CORVALLIS, Ore. – Knowing the hows and whys of tomato diseases gives gardeners a leg up for successfully growing the most-treasured of vegetables.
Brooke Edmunds, a horticulturist with Oregon State University Extension Service, troubleshoots the following common problems that might afflict your tomatoes as the season goes on.
Blossom drop: It’s usually caused by dry soil and dry winds, but also may be caused by a sudden cold spell, heavy rain or too much nitrogen. Usually not all blossoms will fall off, and another set of flowers will appear.
Blossom-end rot: The end of the fruit farthest away from the stem turns brown or black – a condition caused by irregular watering practices and calcium deficiency. It is most common in western Oregon. Water deeply and regularly. Add lime to the soil in the fall to increase the calcium level for next year’s crop.
Leaf roll: A physiological problem that is most often the result of heavy pruning or root injury. Some tomato cultivars display leaf rolling as a normal growth habit. Plants may lose leaves but will recover. Learn more in Extension’s guide on leaf roll.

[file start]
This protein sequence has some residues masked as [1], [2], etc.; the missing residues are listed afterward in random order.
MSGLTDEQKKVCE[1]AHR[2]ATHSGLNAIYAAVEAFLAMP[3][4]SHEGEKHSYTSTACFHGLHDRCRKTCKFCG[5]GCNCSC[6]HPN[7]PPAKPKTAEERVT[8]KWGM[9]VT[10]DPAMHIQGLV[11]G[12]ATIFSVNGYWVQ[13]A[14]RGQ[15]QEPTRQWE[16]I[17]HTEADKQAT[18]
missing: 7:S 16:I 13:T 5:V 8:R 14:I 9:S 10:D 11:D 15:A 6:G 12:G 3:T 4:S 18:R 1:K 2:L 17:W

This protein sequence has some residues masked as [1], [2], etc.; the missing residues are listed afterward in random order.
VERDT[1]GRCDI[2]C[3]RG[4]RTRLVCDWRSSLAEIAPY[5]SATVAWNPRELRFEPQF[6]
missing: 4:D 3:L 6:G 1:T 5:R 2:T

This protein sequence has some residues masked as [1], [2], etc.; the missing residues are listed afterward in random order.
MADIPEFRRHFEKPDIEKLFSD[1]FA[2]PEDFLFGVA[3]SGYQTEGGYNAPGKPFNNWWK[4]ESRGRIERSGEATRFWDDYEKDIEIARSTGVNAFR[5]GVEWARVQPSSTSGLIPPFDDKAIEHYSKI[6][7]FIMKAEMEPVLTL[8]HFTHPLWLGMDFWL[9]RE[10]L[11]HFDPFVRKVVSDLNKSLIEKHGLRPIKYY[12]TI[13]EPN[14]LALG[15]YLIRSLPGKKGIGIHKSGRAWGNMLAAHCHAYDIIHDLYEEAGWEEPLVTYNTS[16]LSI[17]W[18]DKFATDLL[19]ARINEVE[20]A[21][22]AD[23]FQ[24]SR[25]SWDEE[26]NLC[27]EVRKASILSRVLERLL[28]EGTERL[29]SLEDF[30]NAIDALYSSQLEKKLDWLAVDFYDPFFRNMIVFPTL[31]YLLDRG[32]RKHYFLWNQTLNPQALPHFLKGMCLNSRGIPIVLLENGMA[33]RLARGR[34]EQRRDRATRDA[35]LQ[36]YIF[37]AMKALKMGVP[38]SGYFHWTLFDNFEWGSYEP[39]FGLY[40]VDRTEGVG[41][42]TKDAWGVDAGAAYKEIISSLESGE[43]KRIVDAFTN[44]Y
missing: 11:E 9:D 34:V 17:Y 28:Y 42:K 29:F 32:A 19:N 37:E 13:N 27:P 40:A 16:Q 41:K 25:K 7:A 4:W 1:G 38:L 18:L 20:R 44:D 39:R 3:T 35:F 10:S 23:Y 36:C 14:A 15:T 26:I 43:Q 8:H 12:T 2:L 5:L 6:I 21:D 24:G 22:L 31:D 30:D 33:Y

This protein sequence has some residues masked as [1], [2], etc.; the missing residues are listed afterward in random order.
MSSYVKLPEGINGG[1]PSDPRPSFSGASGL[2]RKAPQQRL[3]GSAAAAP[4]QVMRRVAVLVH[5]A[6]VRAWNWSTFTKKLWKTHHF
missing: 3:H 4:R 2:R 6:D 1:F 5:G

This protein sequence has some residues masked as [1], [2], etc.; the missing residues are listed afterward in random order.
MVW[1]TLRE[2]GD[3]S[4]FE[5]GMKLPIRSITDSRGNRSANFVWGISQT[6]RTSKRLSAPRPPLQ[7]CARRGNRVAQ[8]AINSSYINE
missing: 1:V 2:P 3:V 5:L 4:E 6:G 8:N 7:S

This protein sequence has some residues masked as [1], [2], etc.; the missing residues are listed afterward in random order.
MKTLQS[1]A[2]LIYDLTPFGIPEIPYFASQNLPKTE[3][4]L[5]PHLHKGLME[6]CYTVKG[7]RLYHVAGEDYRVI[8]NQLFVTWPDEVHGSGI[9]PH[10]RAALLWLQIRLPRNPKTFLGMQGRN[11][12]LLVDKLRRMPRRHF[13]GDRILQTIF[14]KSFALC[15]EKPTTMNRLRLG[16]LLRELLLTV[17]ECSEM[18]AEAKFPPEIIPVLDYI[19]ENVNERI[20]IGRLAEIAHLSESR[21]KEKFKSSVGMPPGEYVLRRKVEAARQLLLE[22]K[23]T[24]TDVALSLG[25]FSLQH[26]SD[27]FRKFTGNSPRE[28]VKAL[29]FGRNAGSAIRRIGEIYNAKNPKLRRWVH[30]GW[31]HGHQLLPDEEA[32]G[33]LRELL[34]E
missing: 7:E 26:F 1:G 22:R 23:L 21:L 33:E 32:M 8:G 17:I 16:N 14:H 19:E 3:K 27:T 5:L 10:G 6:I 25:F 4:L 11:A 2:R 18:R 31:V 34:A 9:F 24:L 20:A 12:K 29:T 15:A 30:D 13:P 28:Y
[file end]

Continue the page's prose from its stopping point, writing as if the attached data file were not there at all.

Sunscald: Green tomatoes can get sunburned if exposed. There is no cure, only prevention by reducing foliage diseases that can cause leaf loss. Take care when pruning to protect the developing fruit.
Early and late blight: These are fungal diseases caused by warm, wet weather and characterized by irregular, greenish water-soaked spots on lower leaves and stems. The spots rapidly enlarge to form purplish black lesions, which girdle the stems and leaves, killing the foliage. Avoid overhead watering, give plants plenty of room, stake and prune to keep air circulating and plants dry. Remove diseased leaves.
Slow-ripening fruit: Temperatures above 85 degrees can slow the ripening of tomatoes, which ripen quickest at 70 degrees to 75 degrees. Wait for cooler weather to allow for vine-ripening to occur. Fruit just showing color changes can be picked and stored at room temperature to ripen.